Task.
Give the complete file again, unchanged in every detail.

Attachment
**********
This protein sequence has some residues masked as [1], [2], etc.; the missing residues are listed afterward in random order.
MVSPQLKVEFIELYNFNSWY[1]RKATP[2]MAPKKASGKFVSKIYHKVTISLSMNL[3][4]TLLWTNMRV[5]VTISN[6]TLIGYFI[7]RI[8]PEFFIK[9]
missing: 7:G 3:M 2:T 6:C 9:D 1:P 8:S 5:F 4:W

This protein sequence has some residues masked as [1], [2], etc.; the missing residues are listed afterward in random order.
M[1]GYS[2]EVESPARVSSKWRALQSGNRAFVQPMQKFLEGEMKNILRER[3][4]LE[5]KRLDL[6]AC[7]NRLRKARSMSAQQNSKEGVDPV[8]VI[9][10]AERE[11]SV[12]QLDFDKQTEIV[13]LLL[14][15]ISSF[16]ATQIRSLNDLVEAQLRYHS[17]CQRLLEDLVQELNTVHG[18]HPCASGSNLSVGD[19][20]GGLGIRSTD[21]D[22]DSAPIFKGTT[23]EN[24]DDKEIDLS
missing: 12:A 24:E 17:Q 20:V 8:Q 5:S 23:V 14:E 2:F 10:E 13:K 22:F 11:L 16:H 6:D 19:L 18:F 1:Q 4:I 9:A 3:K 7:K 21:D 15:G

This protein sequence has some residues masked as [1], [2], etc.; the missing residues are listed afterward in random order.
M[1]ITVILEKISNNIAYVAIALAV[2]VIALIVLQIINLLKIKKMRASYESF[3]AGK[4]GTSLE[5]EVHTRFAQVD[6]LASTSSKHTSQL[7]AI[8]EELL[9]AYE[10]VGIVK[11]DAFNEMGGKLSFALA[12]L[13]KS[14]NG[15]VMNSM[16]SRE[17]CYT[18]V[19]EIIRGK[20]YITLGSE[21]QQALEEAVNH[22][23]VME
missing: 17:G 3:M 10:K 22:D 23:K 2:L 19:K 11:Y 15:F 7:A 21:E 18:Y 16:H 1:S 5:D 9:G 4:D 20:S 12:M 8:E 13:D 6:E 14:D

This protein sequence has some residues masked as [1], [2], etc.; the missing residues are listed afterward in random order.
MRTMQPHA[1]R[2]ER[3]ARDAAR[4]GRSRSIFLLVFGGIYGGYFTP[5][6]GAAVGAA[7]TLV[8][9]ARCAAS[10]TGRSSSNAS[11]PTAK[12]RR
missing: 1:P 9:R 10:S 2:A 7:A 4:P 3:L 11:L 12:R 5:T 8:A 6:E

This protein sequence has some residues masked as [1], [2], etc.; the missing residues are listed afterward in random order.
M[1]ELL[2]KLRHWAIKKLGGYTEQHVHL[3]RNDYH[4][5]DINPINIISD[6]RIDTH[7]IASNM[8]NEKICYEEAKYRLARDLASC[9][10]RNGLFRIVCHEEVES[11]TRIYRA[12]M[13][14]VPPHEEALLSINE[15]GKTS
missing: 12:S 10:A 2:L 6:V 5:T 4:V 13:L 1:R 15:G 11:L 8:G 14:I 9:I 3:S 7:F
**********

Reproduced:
This protein sequence has some residues masked as [1], [2], etc.; the missing residues are listed afterward in random order.
MVSPQLKVEFIELYNFNSWY[1]RKATP[2]MAPKKASGKFVSKIYHKVTISLSMNL[3][4]TLLWTNMRV[5]VTISN[6]TLIGYFI[7]RI[8]PEFFIK[9]
missing: 7:G 3:M 2:T 6:C 9:D 1:P 8:S 5:F 4:W

This protein sequence has some residues masked as [1], [2], etc.; the missing residues are listed afterward in random order.
M[1]GYS[2]EVESPARVSSKWRALQSGNRAFVQPMQKFLEGEMKNILRER[3][4]LE[5]KRLDL[6]AC[7]NRLRKARSMSAQQNSKEGVDPV[8]VI[9][10]AERE[11]SV[12]QLDFDKQTEIV[13]LLL[14][15]ISSF[16]ATQIRSLNDLVEAQLRYHS[17]CQRLLEDLVQELNTVHG[18]HPCASGSNLSVGD[19][20]GGLGIRSTD[21]D[22]DSAPIFKGTT[23]EN[24]DDKEIDLS
missing: 12:A 24:E 17:Q 20:V 8:Q 5:S 23:V 14:E 2:F 10:E 13:K 22:F 11:L 16:H 6:D 19:L 18:F 1:Q 4:I 9:A 3:K 7:K 21:D 15:G

This protein sequence has some residues masked as [1], [2], etc.; the missing residues are listed afterward in random order.
M[1]ITVILEKISNNIAYVAIALAV[2]VIALIVLQIINLLKIKKMRASYESF[3]AGK[4]GTSLE[5]EVHTRFAQVD[6]LASTSSKHTSQL[7]AI[8]EELL[9]AYE[10]VGIVK[11]DAFNEMGGKLSFALA[12]L[13]KS[14]NG[15]VMNSM[16]SRE[17]CYT[18]V[19]EIIRGK[20]YITLGSE[21]QQALEEAVNH[22][23]VME
missing: 17:G 3:M 10:K 22:D 23:K 2:L 19:K 11:Y 15:F 7:A 21:E 18:Y 16:H 1:S 5:D 9:G 4:D 20:S 12:M 8:E 13:D 6:E 14:D

This protein sequence has some residues masked as [1], [2], etc.; the missing residues are listed afterward in random order.
MRTMQPHA[1]R[2]ER[3]ARDAAR[4]GRSRSIFLLVFGGIYGGYFTP[5][6]GAAVGAA[7]TLV[8][9]ARCAAS[10]TGRSSSNAS[11]PTAK[12]RR
missing: 1:P 9:R 10:S 2:A 7:A 4:P 3:L 11:L 12:R 5:T 8:A 6:E

This protein sequence has some residues masked as [1], [2], etc.; the missing residues are listed afterward in random order.
M[1]ELL[2]KLRHWAIKKLGGYTEQHVHL[3]RNDYH[4][5]DINPINIISD[6]RIDTH[7]IASNM[8]NEKICYEEAKYRLARDLASC[9][10]RNGLFRIVCHEEVES[11]TRIYRA[12]M[13][14]VPPHEEALLSINE[15]GKTS
missing: 12:S 10:A 2:L 6:V 5:T 4:V 13:L 1:R 15:G 11:L 8:G 14:I 9:I 3:S 7:F